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Real Estate Is Looking Up For 2015

Upward graphLast month I blogged about 5 Predictions For The US Housing Market in 2015, which painted a rosy picture for this year. I just read a fascinating blog entry by Sam Khater, Deputy Chief Economist for real estate data collection giant, CoreLogic. Khater points out that real estate has returned to a level where “normal” economic influences dictate the market, primarily good ol’ fashioned supply and demand and increasing employment numbers.

A major factor in Las Vegas area real estate are distressed properties, ie short sales, foreclosures and auctions. These properties tend to be priced lower than market value as the lending institutions usually want to keep them on their books for as short as possible and they want as quick a sale as possible.  This is why distressed properties have a tendency to drive down prices. Now, we have always had these kinds of listings, but they’ve generally made up around or under 5% of total sales so their effect on market prices tended to be localized to the immediate vicinity of the distressed property. In 2007, that number started increasing dramatically and by 2009, some figures indicate that nearly 70% of the single family homes on the market were foreclosures.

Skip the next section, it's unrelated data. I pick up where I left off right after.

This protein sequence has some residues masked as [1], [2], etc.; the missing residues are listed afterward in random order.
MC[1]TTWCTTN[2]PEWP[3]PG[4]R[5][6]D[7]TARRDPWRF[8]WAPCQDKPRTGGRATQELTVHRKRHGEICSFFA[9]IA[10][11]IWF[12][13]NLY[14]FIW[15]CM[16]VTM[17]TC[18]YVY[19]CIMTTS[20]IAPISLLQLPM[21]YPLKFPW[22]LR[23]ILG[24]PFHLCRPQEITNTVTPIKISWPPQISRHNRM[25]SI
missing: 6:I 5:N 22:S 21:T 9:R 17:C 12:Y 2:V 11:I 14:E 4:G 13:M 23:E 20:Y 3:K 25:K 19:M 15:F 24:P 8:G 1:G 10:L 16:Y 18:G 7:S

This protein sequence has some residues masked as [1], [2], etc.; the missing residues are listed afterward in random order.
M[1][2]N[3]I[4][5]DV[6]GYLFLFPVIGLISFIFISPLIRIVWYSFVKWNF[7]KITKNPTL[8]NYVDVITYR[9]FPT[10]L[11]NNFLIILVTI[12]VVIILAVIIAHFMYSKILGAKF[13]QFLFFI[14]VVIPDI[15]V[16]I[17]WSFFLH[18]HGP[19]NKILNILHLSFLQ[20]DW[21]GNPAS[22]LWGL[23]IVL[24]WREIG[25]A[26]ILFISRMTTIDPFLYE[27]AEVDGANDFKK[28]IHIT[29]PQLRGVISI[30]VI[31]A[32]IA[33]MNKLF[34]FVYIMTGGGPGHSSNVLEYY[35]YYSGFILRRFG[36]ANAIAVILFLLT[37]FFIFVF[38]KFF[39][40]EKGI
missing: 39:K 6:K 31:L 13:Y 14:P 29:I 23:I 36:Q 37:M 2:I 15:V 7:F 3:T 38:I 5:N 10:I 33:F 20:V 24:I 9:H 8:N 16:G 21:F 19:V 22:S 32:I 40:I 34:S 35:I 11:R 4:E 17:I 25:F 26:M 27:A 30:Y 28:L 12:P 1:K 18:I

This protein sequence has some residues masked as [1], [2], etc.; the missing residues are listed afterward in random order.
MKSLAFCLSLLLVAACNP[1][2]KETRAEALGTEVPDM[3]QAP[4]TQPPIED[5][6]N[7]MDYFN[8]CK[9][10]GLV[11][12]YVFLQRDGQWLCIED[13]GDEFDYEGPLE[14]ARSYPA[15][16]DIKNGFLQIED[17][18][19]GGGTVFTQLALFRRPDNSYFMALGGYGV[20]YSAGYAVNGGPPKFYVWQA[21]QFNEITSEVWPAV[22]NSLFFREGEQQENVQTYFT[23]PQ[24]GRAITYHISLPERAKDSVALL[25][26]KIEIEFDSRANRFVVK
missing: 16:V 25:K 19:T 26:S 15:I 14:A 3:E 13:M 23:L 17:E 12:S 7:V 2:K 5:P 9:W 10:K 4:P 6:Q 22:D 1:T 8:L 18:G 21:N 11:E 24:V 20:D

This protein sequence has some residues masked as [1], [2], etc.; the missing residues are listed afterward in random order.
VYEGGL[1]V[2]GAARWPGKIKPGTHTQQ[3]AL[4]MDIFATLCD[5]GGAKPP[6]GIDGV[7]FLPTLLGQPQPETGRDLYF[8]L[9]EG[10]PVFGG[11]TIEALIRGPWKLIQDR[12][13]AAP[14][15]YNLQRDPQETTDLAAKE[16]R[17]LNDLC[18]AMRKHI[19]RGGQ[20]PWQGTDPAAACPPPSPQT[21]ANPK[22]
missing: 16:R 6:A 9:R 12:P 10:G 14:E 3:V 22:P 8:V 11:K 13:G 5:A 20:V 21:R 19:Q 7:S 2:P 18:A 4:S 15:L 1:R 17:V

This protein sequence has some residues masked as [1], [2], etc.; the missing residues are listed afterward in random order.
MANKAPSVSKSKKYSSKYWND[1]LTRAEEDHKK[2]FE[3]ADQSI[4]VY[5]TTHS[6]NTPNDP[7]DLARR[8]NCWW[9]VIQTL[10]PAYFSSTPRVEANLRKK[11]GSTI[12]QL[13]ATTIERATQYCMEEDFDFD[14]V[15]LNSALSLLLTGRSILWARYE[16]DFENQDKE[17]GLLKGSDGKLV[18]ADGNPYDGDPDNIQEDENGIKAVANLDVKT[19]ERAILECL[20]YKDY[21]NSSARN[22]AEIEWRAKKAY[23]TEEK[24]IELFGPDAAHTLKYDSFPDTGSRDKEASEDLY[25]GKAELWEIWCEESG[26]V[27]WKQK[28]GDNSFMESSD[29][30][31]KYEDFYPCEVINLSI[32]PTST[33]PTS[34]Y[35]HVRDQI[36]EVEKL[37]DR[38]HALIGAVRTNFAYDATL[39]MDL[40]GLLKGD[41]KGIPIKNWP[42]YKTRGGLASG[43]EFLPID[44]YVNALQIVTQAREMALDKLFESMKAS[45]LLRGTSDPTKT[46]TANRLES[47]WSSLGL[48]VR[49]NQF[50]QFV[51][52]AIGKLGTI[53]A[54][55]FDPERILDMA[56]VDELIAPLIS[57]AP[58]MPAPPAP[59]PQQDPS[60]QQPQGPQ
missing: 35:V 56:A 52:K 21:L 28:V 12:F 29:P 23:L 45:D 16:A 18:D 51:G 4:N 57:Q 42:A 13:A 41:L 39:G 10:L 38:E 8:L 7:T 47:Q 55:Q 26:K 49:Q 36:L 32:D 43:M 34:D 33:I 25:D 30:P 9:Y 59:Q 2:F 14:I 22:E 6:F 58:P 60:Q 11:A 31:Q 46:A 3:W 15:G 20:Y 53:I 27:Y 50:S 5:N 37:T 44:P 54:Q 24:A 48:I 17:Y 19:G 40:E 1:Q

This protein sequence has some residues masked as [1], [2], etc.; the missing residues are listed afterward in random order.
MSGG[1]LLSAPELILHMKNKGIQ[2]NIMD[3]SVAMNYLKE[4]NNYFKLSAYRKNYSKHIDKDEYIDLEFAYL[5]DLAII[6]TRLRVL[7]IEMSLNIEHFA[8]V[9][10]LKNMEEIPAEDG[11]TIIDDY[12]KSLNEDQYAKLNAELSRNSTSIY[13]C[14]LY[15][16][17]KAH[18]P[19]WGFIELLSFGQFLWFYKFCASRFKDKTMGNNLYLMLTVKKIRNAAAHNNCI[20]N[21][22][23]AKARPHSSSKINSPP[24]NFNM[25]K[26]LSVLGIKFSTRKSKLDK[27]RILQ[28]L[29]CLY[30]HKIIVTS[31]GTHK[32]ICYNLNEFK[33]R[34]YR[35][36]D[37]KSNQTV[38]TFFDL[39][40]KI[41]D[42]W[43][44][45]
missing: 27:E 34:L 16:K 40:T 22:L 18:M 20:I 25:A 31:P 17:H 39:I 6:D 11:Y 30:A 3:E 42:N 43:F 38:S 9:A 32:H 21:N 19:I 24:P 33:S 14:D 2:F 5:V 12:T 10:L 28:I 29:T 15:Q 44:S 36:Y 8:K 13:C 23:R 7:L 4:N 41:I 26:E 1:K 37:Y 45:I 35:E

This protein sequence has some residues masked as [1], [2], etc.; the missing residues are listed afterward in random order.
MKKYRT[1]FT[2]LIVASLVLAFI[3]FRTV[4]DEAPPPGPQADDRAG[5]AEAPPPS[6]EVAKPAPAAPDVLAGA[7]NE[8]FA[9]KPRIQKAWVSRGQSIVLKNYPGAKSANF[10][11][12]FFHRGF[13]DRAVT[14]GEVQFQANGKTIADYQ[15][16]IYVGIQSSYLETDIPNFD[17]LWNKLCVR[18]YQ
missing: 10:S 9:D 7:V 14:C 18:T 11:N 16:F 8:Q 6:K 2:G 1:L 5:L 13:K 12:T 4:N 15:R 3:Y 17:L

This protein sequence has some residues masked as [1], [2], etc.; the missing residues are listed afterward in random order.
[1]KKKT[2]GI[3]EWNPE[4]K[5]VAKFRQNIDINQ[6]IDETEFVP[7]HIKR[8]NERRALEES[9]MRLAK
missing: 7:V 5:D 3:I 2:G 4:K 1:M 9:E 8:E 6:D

The Las Vegas market was one of the hardest hit by the mortgage crisis, so it should come as no surprise that we may be a bit behind in the overall recovery. However, we’ve got a lot going for us. Foreclosures still account for over 10% of single family home sales, but that represents a massive reduction from the peak in 2009, and that number continues to decline.

In addition, the Las Vegas area is attracting an increasing number of people who are moving here, which is creating more jobs which in turn increases employment levels. According to a recent news story on 13 Action News, our private sector growth rate, which is an indicator of job creation, is one of the fastest in the nation. The increase in population and employment means we are poised to see an increase in demand for homes. And, with distressed homes making up less and less of the available inventory and thus putting less and less downward pressure on price, we are returning to that point where non-distressed or “regular” home sales are the norm, and the number of homes versus the number of buyers dictate price and not a massive backlog of distressed homes that lenders are selling off at bargain-basement prices. And that, dear Reader, is what a normal market is, and why it is a good thing. Here’s to 2015 and normal!

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